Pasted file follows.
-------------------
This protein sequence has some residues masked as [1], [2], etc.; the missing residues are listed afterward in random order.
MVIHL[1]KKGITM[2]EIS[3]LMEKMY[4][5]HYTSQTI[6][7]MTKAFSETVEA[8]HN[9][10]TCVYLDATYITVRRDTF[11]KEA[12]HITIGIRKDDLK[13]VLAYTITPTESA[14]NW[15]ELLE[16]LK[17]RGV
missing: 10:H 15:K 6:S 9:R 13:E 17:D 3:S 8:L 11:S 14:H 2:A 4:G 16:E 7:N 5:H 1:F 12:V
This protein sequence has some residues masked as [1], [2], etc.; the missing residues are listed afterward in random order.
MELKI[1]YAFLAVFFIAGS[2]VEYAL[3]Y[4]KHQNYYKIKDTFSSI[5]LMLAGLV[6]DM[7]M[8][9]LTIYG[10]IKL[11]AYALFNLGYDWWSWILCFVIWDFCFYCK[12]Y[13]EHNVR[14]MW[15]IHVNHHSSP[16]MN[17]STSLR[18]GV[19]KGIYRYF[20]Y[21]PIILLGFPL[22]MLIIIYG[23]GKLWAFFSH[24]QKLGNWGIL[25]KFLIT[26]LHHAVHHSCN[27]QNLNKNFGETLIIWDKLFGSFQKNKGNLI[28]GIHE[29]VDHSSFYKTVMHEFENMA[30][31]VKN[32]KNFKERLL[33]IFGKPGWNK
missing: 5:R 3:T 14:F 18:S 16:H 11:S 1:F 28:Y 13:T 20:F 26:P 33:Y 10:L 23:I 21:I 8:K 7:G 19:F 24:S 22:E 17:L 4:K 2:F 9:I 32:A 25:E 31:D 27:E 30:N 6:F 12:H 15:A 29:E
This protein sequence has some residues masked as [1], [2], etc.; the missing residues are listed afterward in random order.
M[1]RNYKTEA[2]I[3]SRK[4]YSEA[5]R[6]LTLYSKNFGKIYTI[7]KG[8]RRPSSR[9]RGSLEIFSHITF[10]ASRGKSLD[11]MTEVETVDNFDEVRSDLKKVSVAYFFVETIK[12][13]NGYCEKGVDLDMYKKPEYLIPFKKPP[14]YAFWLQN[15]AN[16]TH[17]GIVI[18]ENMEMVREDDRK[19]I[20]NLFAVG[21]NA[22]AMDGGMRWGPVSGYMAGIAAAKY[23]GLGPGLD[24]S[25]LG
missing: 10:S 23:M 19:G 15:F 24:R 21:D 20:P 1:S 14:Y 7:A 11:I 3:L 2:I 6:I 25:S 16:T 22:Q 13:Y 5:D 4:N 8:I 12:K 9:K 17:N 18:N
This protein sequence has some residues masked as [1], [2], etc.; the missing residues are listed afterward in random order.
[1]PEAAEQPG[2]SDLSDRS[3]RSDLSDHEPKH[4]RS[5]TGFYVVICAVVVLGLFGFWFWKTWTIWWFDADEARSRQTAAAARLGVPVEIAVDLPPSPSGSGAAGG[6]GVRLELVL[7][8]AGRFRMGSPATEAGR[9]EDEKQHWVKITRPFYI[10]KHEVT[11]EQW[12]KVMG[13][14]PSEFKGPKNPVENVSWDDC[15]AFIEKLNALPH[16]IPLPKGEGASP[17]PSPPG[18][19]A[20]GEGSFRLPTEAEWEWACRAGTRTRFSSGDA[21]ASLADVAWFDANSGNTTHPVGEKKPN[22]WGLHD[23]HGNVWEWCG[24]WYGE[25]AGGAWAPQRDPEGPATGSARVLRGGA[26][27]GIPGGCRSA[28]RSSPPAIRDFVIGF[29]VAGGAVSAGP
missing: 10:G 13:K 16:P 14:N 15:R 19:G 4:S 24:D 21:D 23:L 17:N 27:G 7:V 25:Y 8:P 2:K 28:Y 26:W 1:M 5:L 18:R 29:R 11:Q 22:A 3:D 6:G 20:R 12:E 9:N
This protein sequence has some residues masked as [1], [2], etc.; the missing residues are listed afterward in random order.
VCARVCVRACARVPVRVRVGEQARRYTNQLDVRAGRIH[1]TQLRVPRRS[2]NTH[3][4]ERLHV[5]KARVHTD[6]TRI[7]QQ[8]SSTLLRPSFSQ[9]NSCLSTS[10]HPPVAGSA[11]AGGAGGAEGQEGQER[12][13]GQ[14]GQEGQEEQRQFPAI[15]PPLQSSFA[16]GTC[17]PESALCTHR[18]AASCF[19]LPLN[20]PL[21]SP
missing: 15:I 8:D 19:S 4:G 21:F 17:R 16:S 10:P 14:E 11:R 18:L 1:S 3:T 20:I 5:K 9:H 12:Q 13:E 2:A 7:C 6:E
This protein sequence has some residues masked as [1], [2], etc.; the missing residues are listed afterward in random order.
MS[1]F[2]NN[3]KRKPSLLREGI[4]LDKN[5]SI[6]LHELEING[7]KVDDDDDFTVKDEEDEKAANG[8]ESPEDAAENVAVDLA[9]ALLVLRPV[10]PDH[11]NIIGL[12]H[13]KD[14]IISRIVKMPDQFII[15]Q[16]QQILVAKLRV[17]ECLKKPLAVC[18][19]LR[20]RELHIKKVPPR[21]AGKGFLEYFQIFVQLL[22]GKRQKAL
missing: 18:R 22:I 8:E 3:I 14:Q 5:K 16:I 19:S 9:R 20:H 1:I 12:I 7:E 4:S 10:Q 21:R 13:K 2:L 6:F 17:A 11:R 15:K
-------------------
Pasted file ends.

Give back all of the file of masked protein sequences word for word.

This protein sequence has some residues masked as [1], [2], etc.; the missing residues are listed afterward in random order.
MVIHL[1]KKGITM[2]EIS[3]LMEKMY[4][5]HYTSQTI[6][7]MTKAFSETVEA[8]HN[9][10]TCVYLDATYITVRRDTF[11]KEA[12]HITIGIRKDDLK[13]VLAYTITPTESA[14]NW[15]ELLE[16]LK[17]RGV
missing: 10:H 15:K 6:S 9:R 13:E 17:D 3:S 8:L 11:S 14:H 2:A 4:G 16:E 7:N 5:H 1:F 12:V
This protein sequence has some residues masked as [1], [2], etc.; the missing residues are listed afterward in random order.
MELKI[1]YAFLAVFFIAGS[2]VEYAL[3]Y[4]KHQNYYKIKDTFSSI[5]LMLAGLV[6]DM[7]M[8][9]LTIYG[10]IKL[11]AYALFNLGYDWWSWILCFVIWDFCFYCK[12]Y[13]EHNVR[14]MW[15]IHVNHHSSP[16]MN[17]STSLR[18]GV[19]KGIYRYF[20]Y[21]PIILLGFPL[22]MLIIIYG[23]GKLWAFFSH[24]QKLGNWGIL[25]KFLIT[26]LHHAVHHSCN[27]QNLNKNFGETLIIWDKLFGSFQKNKGNLI[28]GIHE[29]VDHSSFYKTVMHEFENMA[30][31]VKN[32]KNFKERLL[33]IFGKPGWNK
missing: 5:R 3:T 14:F 18:S 16:H 11:S 1:F 28:Y 13:T 20:F 26:P 33:Y 10:L 23:I 21:I 8:K 7:G 19:F 24:S 22:E 17:L 4:K 2:F 9:I 32:A 25:E 31:D 27:E 30:N 6:F 12:H 15:A 29:E
This protein sequence has some residues masked as [1], [2], etc.; the missing residues are listed afterward in random order.
M[1]RNYKTEA[2]I[3]SRK[4]YSEA[5]R[6]LTLYSKNFGKIYTI[7]KG[8]RRPSSR[9]RGSLEIFSHITF[10]ASRGKSLD[11]MTEVETVDNFDEVRSDLKKVSVAYFFVETIK[12][13]NGYCEKGVDLDMYKKPEYLIPFKKPP[14]YAFWLQN[15]AN[16]TH[17]GIVI[18]ENMEMVREDDRK[19]I[20]NLFAVG[21]NA[22]AMDGGMRWGPVSGYMAGIAAAKY[23]GLGPGLD[24]S[25]LG
missing: 10:S 23:M 19:G 15:F 24:R 21:D 20:P 1:S 14:Y 7:A 11:I 3:L 2:I 6:I 25:S 16:T 22:Q 13:Y 5:D 4:N 8:I 12:K 9:K 17:N 18:N
This protein sequence has some residues masked as [1], [2], etc.; the missing residues are listed afterward in random order.
[1]PEAAEQPG[2]SDLSDRS[3]RSDLSDHEPKH[4]RS[5]TGFYVVICAVVVLGLFGFWFWKTWTIWWFDADEARSRQTAAAARLGVPVEIAVDLPPSPSGSGAAGG[6]GVRLELVL[7][8]AGRFRMGSPATEAGR[9]EDEKQHWVKITRPFYI[10]KHEVT[11]EQW[12]KVMG[13][14]PSEFKGPKNPVENVSWDDC[15]AFIEKLNALPH[16]IPLPKGEGASP[17]PSPPG[18][19]A[20]GEGSFRLPTEAEWEWACRAGTRTRFSSGDA[21]ASLADVAWFDANSGNTTHPVGEKKPN[22]WGLHD[23]HGNVWEWCG[24]WYGE[25]AGGAWAPQRDPEGPATGSARVLRGGA[26][27]GIPGGCRSA[28]RSSPPAIRDFVIGF[29]VAGGAVSAGP
missing: 10:G 13:K 16:P 14:N 15:R 19:G 4:S 24:D 21:D 23:L 17:N 27:G 7:V 25:Y 8:P 2:K 28:Y 26:W 1:M 5:L 18:R 29:R 11:Q 22:A 3:D 6:G 20:R 12:E 9:N
This protein sequence has some residues masked as [1], [2], etc.; the missing residues are listed afterward in random order.
VCARVCVRACARVPVRVRVGEQARRYTNQLDVRAGRIH[1]TQLRVPRRS[2]NTH[3][4]ERLHV[5]KARVHTD[6]TRI[7]QQ[8]SSTLLRPSFSQ[9]NSCLSTS[10]HPPVAGSA[11]AGGAGGAEGQEGQER[12][13]GQ[14]GQEGQEEQRQFPAI[15]PPLQSSFA[16]GTC[17]PESALCTHR[18]AASCF[19]LPLN[20]PL[21]SP
missing: 15:I 8:D 19:S 4:G 21:F 17:R 16:S 10:P 14:E 11:R 18:L 1:S 3:T 20:I 5:K 9:H 12:Q 13:E 2:A 7:C 6:E
This protein sequence has some residues masked as [1], [2], etc.; the missing residues are listed afterward in random order.
MS[1]F[2]NN[3]KRKPSLLREGI[4]LDKN[5]SI[6]LHELEING[7]KVDDDDDFTVKDEEDEKAANG[8]ESPEDAAENVAVDLA[9]ALLVLRPV[10]PDH[11]NIIGL[12]H[13]KD[14]IISRIVKMPDQFII[15]Q[16]QQILVAKLRV[17]ECLKKPLAVC[18][19]LR[20]RELHIKKVPPR[21]AGKGFLEYFQIFVQLL[22]GKRQKAL
missing: 18:R 22:I 8:E 3:I 14:Q 5:K 16:I 19:S 9:R 20:H 1:I 12:I 7:E 4:S 10:Q 21:R 13:K 2:L 6:F 17:A 11:R 15:K